The Penguin Book of Exotic Words
Penguin Books, 1996 - 159 páginas
The unusually rich vocabulary of the English language is the result of new words from all over the world being freely assimilated. House, man, bread, and speak, among our most basic words, arrived with the Saxons, while the Vikings added law, egg, sister, and sky. From the 11th century onwards, new vocabulary was introduced from France and from classical Latin, Greek, and Hebrew. Traders, explorers, and settlers enriched the English language further with words like alcohol, sofa, and candy from Arabic, canoe from Arawakan, and curry, shampoo, bungalow, and dungaree from the Indian subcontinent. All these and many other words are collected here. As well as exploring their often exotic source, there are also famous, unusual, or funny examples of their use, with entries arranged thematically. For anyone interested in the extraordinary richness of the English language, this highly original reference work is a must.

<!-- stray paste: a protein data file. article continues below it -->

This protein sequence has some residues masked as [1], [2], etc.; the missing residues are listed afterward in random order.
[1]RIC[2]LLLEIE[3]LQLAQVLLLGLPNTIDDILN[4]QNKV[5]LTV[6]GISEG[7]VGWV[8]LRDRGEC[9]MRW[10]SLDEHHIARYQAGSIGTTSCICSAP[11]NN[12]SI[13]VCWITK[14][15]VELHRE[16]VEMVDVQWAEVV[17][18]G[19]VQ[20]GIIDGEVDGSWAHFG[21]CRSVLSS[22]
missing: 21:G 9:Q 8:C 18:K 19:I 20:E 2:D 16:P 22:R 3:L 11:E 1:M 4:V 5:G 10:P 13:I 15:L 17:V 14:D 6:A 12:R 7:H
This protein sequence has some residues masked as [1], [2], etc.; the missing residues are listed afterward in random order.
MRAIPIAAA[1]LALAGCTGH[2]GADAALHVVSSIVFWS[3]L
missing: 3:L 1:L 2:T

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Africa Ages American Anatomy of Melancholy ancient animal apparently Arabic Australia become bird Britain British called chiefly China cloth comes commented Company course creature described Dictionary drink Dutch early East England English Europe European existed expression fact familiar figuratively French gave German given goes Greek hand Hindi horse idea important India instance invented island Italian Italy Johnson kind King known language late later Latin lived mean meant medieval Middle military natural nineteenth century North Old French one's originally particularly Penguin perhaps Persian person plant Portuguese probably reached recently recorded referred rhyme Roman seems sense seventeenth century sixteenth century someone sort South Spanish speak spelling suggests term things thought travellers tree turn usually various verb West wind word write wrote